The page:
Tesla Autopilot2 side cameras reportedly in use in ghost mode

From Siggy101 via TMC:

One interesting point made by the service dude was that the last few updates have been significantly bigger in file size. He said that they used to need about 15 mins to transfer to the car over wifi in the SvC but recently they are between 1 and 2 hours.  He stated that since late December, the cars are now ‘using’ the 4 side cameras. By this, he clarified, the AP is now in ghost mode, not actively using them to influence the drive. When you brake, it checks if it wanted to brake. When you shift left in the lane, it checks if it would have done the same. etc etc. He said that he knows the cameras have just started being used as they had a flurry of service visits in January for cameras not working. They had in fact never worked but never needed to. There was even one where the cables were not plugged into the camera in the factory but had gone unnoticed until now as there were no calls for the camera to do anything. All that has changed now. Fingers crossed, this means that the learning will turn into doing in the near future.  I am aware this is not new news as this ghost mode has been discussed on here before but I thought I’d share how the service tech explained it to me. Sounds like progress to me.

Tesla has invited the first batch of non-owners reservation holders to configure and order their Model 3.  Some non-owners didn’t receive an email but went to their Tesla dashboard and found that they were able to order their Model 3.  Delivery is estimated at 3-6 weeks.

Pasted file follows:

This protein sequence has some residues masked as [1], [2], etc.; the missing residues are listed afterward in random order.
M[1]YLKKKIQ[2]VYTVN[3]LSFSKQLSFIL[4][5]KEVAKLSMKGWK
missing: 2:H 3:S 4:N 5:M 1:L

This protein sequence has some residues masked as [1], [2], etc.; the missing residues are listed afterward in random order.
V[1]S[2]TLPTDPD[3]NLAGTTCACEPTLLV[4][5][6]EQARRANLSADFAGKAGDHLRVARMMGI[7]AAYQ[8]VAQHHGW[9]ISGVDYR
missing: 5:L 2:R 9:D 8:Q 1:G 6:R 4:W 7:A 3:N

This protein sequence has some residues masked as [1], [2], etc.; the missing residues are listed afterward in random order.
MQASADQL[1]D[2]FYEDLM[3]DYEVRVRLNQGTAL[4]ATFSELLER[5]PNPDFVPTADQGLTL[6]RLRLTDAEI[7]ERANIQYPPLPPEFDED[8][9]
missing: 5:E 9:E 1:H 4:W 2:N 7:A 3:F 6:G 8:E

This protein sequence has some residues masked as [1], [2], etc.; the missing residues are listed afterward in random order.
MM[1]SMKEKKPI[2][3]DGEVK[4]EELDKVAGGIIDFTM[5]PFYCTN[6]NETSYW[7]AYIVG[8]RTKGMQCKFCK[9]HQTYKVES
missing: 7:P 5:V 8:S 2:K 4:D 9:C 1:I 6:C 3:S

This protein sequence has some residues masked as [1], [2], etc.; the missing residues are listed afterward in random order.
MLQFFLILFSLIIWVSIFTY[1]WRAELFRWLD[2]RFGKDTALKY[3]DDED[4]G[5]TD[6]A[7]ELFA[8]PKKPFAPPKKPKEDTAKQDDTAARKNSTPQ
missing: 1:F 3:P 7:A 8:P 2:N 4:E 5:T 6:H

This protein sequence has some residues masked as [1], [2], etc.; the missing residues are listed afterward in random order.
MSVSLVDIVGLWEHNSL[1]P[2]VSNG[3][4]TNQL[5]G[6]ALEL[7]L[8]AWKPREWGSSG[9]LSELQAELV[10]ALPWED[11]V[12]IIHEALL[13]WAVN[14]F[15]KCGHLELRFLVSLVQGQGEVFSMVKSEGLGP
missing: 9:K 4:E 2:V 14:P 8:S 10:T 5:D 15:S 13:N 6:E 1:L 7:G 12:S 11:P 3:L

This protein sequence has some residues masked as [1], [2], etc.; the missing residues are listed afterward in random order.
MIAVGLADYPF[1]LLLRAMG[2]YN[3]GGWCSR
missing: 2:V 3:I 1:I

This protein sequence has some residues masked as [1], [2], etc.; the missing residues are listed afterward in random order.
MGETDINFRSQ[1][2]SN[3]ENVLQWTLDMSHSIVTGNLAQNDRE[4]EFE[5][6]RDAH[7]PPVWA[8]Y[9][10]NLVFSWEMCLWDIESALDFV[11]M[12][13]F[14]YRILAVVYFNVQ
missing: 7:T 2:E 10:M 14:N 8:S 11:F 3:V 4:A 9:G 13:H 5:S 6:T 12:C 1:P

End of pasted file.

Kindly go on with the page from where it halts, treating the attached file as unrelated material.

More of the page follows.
I’d imagine non-owner invites will go out to West Coast first and then spread nationwide, with long-range and premium package as standard.  I wouldn’t be surprised if the white interior is made an option very soon.

Driving data can be a valuable to Wall Street

From Bloomberg’s Gabrielle Coppola and David Welch:

Many of the potential data buyers Otonomo has signed are the same ones the automakers talk about: insurance companies, mechanics, gas stations, city planners, fast-food joints. But Wall Street is also on the list of prospective clients.

A few examples: Hedge funds probing the health of the economy want anonymized trunk sensor data to see if you bought anything when you went to the mall, which is a more accurate proxy for consumer sentiment than the satellite photos used today. Banks may want to know if you stopped driving to work, since the loss of jobs in aggregate could mean an imminent downturn. Credit card companies might want to offer you a loan if they know your car broke down.

It’s interesting to think about the potential for Tesla to accrue massive amounts of driving data and what that means in terms of potential opportunities.  Driving data can also include terabytes of video footage that is analyzed and processed by AI to give helpful insights for various people and business.